Everybody wants a legacy and the opportunity to leave a mark on earth. Some do it by creating buildings, others do it by building families and some leave a trail of havoc and broken hearts. Moses recognises that he’s not going to be able to see his mission through to fulfilment as that it is necessary to appoint a successor. He calls God by a strange name that hasn’t been heard until now, and says “God of the breath of all flesh, set a man [eg leader] over the congregation”. Sometimes translated as the ‘spirit’ of all flesh, he uses the word ruach which is the Godly breath that hovered over the waters of creation.
Any process of spiritual development is about self-mastery and increasing the power we have over our thoughts and our body. We can read the Kosher Sutra literally, as we aim to connect to a sense of God within and become a leader of our internal ‘congregation’, in other words, gaining mastery over the fragmented aspects of our personality. Through self-control and discipline we can realise ambitions, pursue goals and transform our life for the better.
When the sage Patanjali introduced the idea of God into yoga practice he wrote that yoga is achieved through ‘surrender to or worship of the indwelling omnipresence’ or ‘persevering devotion to God’ (Yoga Sutras 2:32, Swamij translation). This is indwelling presence of God is the idea of ‘God of the breath of all flesh’, and through our asana and vinyasa practice we aim to realise this sense of divinity within.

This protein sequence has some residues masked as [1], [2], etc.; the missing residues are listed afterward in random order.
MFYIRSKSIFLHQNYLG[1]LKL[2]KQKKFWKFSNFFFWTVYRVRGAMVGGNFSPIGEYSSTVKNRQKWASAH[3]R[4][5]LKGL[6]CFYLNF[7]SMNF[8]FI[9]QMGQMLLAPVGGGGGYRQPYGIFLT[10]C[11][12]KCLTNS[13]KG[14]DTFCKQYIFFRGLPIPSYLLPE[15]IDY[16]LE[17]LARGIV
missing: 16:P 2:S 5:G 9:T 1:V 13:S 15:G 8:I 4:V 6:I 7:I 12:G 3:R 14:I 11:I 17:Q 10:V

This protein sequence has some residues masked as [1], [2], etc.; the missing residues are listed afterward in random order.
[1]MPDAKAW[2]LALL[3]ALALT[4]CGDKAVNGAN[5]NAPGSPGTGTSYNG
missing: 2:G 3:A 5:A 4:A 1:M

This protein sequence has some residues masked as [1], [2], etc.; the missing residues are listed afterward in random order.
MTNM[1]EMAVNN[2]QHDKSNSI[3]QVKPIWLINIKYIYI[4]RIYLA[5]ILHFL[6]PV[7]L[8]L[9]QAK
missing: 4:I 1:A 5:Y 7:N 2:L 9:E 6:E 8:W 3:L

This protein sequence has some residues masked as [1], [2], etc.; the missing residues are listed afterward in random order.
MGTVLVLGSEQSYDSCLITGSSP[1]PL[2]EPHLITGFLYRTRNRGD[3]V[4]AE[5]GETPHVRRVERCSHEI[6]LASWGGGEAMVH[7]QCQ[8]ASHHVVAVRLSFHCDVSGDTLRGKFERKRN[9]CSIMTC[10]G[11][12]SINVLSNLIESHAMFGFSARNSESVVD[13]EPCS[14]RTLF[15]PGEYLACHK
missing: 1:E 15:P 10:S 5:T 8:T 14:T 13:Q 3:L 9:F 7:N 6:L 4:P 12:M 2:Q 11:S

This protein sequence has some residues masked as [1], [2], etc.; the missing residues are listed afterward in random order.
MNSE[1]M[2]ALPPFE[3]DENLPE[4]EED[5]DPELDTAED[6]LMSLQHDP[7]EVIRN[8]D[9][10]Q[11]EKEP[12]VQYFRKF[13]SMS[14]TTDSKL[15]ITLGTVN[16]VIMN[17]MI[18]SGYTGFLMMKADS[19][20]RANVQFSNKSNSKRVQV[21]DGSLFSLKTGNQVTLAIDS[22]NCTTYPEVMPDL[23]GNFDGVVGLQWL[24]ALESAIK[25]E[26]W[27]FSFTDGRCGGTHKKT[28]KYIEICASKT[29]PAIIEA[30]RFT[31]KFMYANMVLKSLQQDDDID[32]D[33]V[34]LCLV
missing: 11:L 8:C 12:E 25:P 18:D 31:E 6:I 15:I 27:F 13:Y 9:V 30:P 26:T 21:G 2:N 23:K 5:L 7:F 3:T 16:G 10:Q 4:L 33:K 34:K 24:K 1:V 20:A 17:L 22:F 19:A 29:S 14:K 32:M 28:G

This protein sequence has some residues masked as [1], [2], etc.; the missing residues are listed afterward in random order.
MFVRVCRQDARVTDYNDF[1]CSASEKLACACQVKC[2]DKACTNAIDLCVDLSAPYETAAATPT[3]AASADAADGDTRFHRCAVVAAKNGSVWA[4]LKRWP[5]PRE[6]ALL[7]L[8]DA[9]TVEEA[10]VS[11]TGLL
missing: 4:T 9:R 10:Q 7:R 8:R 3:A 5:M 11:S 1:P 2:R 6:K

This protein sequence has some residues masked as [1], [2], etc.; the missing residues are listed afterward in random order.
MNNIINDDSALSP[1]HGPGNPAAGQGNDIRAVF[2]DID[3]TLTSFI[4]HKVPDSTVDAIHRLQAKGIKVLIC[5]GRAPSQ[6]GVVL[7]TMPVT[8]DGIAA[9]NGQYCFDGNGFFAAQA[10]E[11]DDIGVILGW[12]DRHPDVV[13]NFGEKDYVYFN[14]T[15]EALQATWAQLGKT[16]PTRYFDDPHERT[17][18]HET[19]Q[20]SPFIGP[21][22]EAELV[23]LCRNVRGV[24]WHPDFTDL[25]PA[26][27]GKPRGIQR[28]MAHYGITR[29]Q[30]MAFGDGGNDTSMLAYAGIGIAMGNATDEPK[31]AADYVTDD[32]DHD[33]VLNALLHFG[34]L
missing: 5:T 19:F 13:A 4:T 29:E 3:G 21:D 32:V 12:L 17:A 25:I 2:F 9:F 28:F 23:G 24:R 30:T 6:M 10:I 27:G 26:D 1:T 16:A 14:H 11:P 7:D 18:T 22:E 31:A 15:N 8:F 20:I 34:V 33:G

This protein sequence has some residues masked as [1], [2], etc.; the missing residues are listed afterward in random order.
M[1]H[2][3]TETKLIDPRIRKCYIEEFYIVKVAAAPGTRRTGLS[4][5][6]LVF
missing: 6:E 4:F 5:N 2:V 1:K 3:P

Moses recognises the person who is the ideal protégée; his name is Joshua ben Nun and he is described as a man ‘in whom there is spirit/breath’ (Numbers 17:18).
The physical practice of yoga revolves around the movement of prana, or breath, and we’re told that ‘mental equanimity may be gained by the even expulsion and retention of energy’ (Yoga Sutras 3:15). Focused pranayama, the direction of energy, allows us to become master of our bodies and minds. This is certainly easier said than done, but continual practice allows us to strengthen our world from within.
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THE KOSHER SUTRAS © MARCUS J FREED/BIBLIYOGA 2010/5770
Marcus J Freed is the creator of Bibliyoga, USA & North America Director of Yoga Mosaic – the association for Jewish yoga teachers, and yogi-in-residence for JConnectLA and Jewlicious Festivals.
REVOLVED SIDE ANGLE
i. Begin in Mountain Pose. Inhale and jump your feet 1 metre apart with your right foot pointing forwards and your left foot parallel to the back of the mat.
ii. Exhaling, bring your left arm across your body, placing your left hand on the floor to the right of your right foot.
iii. Inhale your right arm so that it is over your right ear, engaging your body and energising the posture.
iv. Look upwards and ensure there is a direct line from your left foot through to the fingertips of your right hand.
v. Raise the arches on both of your feet.
Modification: Rest your left forearm across your right thigh and put both hands in prayer position, looking upwards. Or put your left hand on a block to the right of your right foot.
Advanced: Bind your left hand beneath your right thigh, taking hold of your right wrist.
Benefits: Reverse Angle is excellent for improving digestion and helping clear constipation as it compresses the digestive tract. It improves flexibility and toning throughout the legs and helps with balance.